Seeking the interference-invulnerable current sensor
What is it about?
Electric power transmission companies always look for better means of controlling and delivering electricity through the existing grid. This paper deals with a transparent magnetic nanomaterial suitable for current sensors that could replace the existing ones monitoring electrical grids.
Why is it important?
The scientific literature about silica/iron oxide nanocomposites is plenty of research reporting on their magnetic properties, but those dealing with their applications in magneto-optics are much less numerous. One of the main reasons for this is the difficulty in producing fully functional monolithic composites, the form under which their magneto-optical properties would be usable in technological applications. Sol-gel based methods were considered as a suitable solution for this problem, but the mechanical properties and phase distribution of the as-prepared materials were far from the initial expectations. After four years of research in this particular matter, we succeeded in demonstrating that a washing treatment with ethanol during the sol-gel processing of iron oxide/silica nanocomposites prevents the formation of undesired phases as well as an excessive particle agglomeration. More distinctly, different processing conditions of identical sols may lead to nanocomposites with a Verdet constant similar to that of commercial terbium gallium garnets used in Faraday rotators. Although having a similar performance than the currently chosen materials, the cost reduction introduced by replacing those with the silica-based ones is formidable, and hence the importance of this particular publication.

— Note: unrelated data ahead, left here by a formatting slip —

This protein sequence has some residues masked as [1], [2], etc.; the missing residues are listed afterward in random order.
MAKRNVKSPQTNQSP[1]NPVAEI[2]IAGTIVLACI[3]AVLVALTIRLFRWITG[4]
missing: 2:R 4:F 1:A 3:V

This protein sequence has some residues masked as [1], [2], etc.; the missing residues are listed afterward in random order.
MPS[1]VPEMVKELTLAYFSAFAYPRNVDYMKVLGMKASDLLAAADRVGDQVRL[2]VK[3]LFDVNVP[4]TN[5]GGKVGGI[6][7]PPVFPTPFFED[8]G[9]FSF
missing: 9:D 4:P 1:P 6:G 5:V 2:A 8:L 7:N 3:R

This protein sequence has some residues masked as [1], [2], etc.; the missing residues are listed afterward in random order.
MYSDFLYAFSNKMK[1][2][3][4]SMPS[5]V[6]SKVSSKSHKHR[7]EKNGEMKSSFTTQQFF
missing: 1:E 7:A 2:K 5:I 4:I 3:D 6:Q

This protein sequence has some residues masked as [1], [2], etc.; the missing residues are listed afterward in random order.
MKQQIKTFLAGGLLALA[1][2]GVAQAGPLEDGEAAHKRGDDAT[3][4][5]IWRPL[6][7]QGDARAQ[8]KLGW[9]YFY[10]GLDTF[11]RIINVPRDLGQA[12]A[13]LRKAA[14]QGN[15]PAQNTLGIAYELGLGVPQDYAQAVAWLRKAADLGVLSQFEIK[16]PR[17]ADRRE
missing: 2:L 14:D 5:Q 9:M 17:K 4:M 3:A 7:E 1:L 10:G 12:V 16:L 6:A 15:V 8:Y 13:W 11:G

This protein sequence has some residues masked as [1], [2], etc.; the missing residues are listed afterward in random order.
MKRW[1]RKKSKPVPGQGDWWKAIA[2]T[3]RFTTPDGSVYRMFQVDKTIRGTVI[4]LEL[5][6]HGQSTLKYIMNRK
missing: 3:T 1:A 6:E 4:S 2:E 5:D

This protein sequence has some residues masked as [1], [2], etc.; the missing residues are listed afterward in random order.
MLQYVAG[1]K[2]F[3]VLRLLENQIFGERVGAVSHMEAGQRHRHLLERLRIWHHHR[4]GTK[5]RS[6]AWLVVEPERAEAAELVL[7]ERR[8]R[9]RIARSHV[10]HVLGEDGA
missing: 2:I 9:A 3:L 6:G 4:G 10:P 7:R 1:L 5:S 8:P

The following have contributed to this page: Dr Daniel Ortega